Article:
"Out of the Dust" By Karen Hesse

626 words - 3 pages herself.The message of hope, and change echoes throughout this book as well as the importance of discovering oneself and where we really belong. As one reads you can see how Billie Joe matures and how she learns from the hard times. Karen Hesse did a beautiful job dealing with this as we see the range in the girl's emotions and the times when she hides how she feels. Teens need to learn how to survive. On a scale of one to ten it is in the middle

Discuss the "Cinderella" fairytale through its appropriation, how it is affected by its culture, a different version and Bettelheim's psychoanalytical reading

646 words - 3 pages approaches of different storytellers.The result of this is a variety of appropriations of the text, to suit the cultural and social norms of the time. One example of this is Andy Tennant's film "Ever After". In this film version, Cinderella is Danielle who has a wicked stepmother and stepsisters, but in no way is she in need of rescuing; saving herself from her horrible family and the prince from gypsies. She overcomes hardship, marries prince

Meaning, Understanding, and the Politics of Interpretation

2599 words - 10 pages that they have understood or grasped their texts without having any kind of intermediary placed between themselves and their texts, regardless of whether this intermediary takes the form of an external authority (in Spinoza's sense) or an interpretation (in Derrida's sense). In the course of the paper I draw upon Michael Dummett's philosophy of language in order to critique the "humpty-dymptyism" of the interpretationist school. I place myself

Comparitive Analysis of the movie "Ever After" and "Cinderella"

3119 words - 12 pages Clothing plays a role in every person's life; often people are judged and defined by the types of things they wear. In "Cinderella: Not So Morally Superior," Elisabeth Panttaja claims that Cinderella succeeded in marrying the prince not because she was more patient than her stepsisters and stepmother, but because she was wittier and utilized the magical powers offered to her, namely an enchanted dress. In "A Feminist's View of 'Cinderella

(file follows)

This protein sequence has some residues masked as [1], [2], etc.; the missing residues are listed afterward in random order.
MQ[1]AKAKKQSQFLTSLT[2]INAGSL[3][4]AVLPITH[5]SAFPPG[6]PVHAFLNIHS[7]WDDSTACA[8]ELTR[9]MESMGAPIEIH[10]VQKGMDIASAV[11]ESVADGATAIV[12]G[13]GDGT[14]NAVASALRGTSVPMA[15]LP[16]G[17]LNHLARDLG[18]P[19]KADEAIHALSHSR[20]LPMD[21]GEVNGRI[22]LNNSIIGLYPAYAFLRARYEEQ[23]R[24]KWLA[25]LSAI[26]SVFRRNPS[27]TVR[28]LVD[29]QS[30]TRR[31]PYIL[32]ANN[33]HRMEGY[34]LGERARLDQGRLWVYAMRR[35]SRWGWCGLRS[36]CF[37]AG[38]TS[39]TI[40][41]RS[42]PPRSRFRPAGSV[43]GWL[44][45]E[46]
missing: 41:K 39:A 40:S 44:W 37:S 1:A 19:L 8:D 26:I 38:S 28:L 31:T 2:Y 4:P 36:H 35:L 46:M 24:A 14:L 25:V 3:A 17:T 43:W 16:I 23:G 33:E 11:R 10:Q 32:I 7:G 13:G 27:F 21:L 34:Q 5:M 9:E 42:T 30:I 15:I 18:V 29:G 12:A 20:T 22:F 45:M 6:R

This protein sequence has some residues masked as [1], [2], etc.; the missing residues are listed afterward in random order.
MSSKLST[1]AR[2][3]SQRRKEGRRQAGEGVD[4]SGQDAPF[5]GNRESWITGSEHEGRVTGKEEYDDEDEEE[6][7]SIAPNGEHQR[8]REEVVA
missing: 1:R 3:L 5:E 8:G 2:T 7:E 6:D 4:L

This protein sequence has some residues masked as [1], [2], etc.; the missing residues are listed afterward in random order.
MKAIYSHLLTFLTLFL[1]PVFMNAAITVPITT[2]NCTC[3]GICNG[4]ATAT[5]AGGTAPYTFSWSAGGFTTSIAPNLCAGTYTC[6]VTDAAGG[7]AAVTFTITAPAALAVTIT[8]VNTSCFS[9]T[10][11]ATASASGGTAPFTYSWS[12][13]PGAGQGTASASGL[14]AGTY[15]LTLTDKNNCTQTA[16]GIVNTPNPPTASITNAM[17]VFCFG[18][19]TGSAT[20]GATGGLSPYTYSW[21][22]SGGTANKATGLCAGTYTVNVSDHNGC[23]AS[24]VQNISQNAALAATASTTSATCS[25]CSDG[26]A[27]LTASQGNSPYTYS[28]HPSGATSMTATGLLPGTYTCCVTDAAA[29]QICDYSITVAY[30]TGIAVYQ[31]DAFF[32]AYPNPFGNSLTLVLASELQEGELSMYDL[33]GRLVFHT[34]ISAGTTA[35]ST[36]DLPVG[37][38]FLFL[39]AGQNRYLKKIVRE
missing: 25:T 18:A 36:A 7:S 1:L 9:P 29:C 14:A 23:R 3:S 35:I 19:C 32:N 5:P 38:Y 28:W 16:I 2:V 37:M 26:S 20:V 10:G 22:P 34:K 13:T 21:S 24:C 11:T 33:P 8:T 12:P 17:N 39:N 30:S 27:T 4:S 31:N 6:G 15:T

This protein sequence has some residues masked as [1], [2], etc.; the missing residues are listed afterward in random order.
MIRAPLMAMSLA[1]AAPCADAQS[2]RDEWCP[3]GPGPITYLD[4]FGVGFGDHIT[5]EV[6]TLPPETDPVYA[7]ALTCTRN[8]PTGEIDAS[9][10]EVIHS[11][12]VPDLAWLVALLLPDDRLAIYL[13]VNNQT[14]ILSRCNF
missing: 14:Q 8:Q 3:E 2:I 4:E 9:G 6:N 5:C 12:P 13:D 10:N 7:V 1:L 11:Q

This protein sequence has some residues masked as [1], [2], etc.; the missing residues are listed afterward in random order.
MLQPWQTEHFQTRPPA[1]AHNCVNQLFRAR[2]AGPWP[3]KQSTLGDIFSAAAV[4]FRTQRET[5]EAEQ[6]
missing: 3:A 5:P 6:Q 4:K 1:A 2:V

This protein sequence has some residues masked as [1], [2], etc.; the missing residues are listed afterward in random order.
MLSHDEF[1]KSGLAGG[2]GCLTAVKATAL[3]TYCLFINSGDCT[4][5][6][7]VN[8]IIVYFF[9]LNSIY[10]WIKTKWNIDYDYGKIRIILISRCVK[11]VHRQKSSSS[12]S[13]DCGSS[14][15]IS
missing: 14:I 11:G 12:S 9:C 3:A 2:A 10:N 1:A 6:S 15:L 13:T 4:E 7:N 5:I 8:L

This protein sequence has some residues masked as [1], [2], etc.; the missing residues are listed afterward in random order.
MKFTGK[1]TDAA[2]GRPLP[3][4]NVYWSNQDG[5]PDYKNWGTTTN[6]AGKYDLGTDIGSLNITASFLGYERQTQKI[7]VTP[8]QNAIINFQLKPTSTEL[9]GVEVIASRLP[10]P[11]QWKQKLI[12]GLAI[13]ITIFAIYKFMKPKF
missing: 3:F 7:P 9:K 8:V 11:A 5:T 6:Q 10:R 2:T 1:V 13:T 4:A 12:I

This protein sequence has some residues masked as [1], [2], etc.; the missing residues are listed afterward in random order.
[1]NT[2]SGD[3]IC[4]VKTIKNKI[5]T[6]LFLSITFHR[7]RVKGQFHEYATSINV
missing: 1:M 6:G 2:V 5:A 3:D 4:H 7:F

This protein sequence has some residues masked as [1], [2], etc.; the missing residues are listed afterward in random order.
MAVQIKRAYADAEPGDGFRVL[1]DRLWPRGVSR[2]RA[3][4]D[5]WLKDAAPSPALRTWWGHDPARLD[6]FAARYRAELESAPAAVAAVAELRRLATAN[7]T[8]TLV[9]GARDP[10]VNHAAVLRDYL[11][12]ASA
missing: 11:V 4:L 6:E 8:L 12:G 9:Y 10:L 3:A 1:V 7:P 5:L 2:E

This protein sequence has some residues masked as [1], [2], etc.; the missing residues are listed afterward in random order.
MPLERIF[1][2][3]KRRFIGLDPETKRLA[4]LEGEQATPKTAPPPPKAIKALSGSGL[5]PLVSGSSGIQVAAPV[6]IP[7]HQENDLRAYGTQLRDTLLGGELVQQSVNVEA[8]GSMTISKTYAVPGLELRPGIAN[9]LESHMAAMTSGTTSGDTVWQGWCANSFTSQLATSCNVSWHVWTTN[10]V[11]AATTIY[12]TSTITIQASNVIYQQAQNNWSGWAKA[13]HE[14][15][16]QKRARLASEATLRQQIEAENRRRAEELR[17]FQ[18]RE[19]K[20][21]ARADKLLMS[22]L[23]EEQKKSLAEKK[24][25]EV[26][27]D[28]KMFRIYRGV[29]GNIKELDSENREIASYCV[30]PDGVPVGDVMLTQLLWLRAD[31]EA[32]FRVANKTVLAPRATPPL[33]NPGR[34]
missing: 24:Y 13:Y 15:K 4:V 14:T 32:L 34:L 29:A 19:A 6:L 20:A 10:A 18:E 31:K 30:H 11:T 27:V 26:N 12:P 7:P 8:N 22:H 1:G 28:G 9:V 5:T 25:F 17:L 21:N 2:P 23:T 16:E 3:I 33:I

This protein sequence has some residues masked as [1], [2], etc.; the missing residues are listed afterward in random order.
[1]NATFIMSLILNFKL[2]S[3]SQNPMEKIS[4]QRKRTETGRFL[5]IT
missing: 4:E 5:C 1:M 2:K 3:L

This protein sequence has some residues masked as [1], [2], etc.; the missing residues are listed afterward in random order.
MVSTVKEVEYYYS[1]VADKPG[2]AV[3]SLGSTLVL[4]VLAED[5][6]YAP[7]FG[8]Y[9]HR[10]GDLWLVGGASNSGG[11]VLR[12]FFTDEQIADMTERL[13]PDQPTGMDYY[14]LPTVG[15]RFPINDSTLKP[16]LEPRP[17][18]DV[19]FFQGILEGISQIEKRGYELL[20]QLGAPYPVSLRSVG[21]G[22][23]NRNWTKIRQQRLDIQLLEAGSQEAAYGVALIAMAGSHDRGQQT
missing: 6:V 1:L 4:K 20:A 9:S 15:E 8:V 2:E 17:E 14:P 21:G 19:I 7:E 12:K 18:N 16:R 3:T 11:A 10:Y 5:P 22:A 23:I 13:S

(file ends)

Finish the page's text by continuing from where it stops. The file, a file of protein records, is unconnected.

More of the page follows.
Neotextual narrative and the interpretation of Stonehenge

2030 words - 8 pages ] critique of structuralist feminism is a self-sufficient whole. It could be said that any number of theories concerning the role of the poet as reader may be discovered. 3. Eco and textual discourse If one examines subcultural sublimation, one is faced with a choice: either accept neoconstructivist rationalism or conclude that the significance of the writer is significant form. The example of constructivism depicted in Eco's The Island of the Day

Dream Interpretation of the Unconscience and Subconscience

741 words - 3 pages An important procedure for gaining data on the unconscious and subconscious mind is through the analysis of dreams (Butcher, 2013). While sleeping, a person’s mental defensive filters are lowered. Therefore, forbidden desires such as sex and emotional feelings of repression may find themselves into a clients dream. The mind interprets this unconscious cognition and disguises these feelings into symbolism. (2013) This is why dream interpretation

Similar Essays

A Critique Of “ ‘Cinderella’ : A Story Of Sibling Rivalry And Oedipal Conflicts By Bruno Bettelheim

1535 words - 7 pages offering to the Lord was rejected while Abel’s was accepted. This caused him great agony, but he wasn't the only one. According to Bruno bettelheim, the fairy tale “Cinderella” encompasses the ideas of sibling rivalry as well as the agonies and hopes that correspond with it. Sibling rivalry, “Cinderella’s” hidden meanings, and the Oedipal period are the focal points of Bettelheim's essay “ ‘Cinderella’ : A Story of Sibling Rivalry and Oedipal

A Critique Of “ ‘Cinderella’ : A Story Of Sibling Rivalry And Oedipal Conflicts By Bruno Bettelheim

1771 words - 7 pages of Abel when his offering to the Lord was rejected while Abel’s was accepted. This caused him great agony, but he wasn’t the only one. The fairytale “Cinderella” encompases the ideas of sibling rivalry as well as the agonies and hopes that correspond with it. In the essay: “ ‘Cinderella’: A Story of Sibling Rivalry and Oedipal Conflicts”’, Bruno Bettelheim discusses how Cinderella is a story about the difficulties of sibling rivalry and the

A Critique Of Jakob And Wilhelm Grimm's Cinderella

779 words - 4 pages was more beautiful than they? Could that be a form of jealousy? They stripped her of all of her pretty clothes and her bed, and forced her to wear an old bedgown and wooden shoes and sleep amongst the ashes. This is how she came to be known as “Cinderella.” The only thing Cinderella wanted was to be a part of this new family, and was denied this by all, including her own father who was either unaware of treatment that she was enduring or had

Misleading Translation Of Freud's Work As Presented In Bettelheim's Book, Freud And Man’s Soul

613 words - 2 pages “Freud and Man’s Soul”, by Bruno Bettelheim, is the authors attempt to clear up inadequacies and errors of Freud’s research and writings after being translated to English. Bettelheim, with much of the same childhood background as Freud, studied Freud’s work at the University of Vienna. He later moved to the United States and became the director of the University of Chicago’s Orthogenic School. After reading Freud’s work in English he found the